1986 Dvorak established a CT Scan with rotational views, which is supposed to measure the degree of rotation of the upper cervical spine, that is mainly limited by the ligamentum alaria.
The patient is in a supine position.
First images in neutral position are taken.
Then the patient has to rotate the head to the right and to the left (90 degrees if possible).
The head is fixed to avoid any involuntarily movement.
Additional images in flexion can be taken.
It takes only a couple of minutes to perform each measurement, which makes it bearable for the patient.
CT scans mostly allow the evaluation of bones. The rotational views are especially good to show cranio-cervical or alanto-axial instability (rotatory instability).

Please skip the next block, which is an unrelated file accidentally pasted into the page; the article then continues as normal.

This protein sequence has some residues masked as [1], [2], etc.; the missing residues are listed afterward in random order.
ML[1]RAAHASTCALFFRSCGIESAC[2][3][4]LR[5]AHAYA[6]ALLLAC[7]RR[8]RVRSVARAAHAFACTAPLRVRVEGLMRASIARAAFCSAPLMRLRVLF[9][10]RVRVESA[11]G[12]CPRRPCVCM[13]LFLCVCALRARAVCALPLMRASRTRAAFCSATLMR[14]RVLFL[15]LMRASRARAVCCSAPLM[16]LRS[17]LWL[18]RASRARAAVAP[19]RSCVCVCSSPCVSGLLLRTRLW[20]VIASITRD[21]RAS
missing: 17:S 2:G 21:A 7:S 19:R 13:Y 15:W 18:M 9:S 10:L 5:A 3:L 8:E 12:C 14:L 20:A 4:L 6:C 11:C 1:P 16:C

There is always a radiation exposure with CT scans and because of this fact it should only be done with a clear suspicion of a cervical spine pathology. Also it is very important that the radiologist knows exactly how to do this kind of imaging.
Publications about the establishment of the Dvorak CT:
Dvorak J, Penning L, Hayek J, Panjabi MM, Grob D, Zehnder R. Functional diagnostics of the cervical spine using computer tomography. Neuroradiology. 1988 Apr 1;30(2):132-7.
DVORAK J, PANJABI M, GERBER M, WICHMANN W. CT-Functional Diagnostics of the Rotatory Instability of Upper Cervical Spine: 1. An Experimental Study on Cadavers. Spine. 1987 Apr 1;12(3):197-205.
DVORAK J, HAYEK J, ZEHNDER R. CT-Functional Diagnostics of the Rotatory Instability of the Upper Cervical Spine: Part 2. An Evaluation on Healthy Adults and Patients with Suspected Instability. Spine. 1987 Oct 1;12(8):726-31.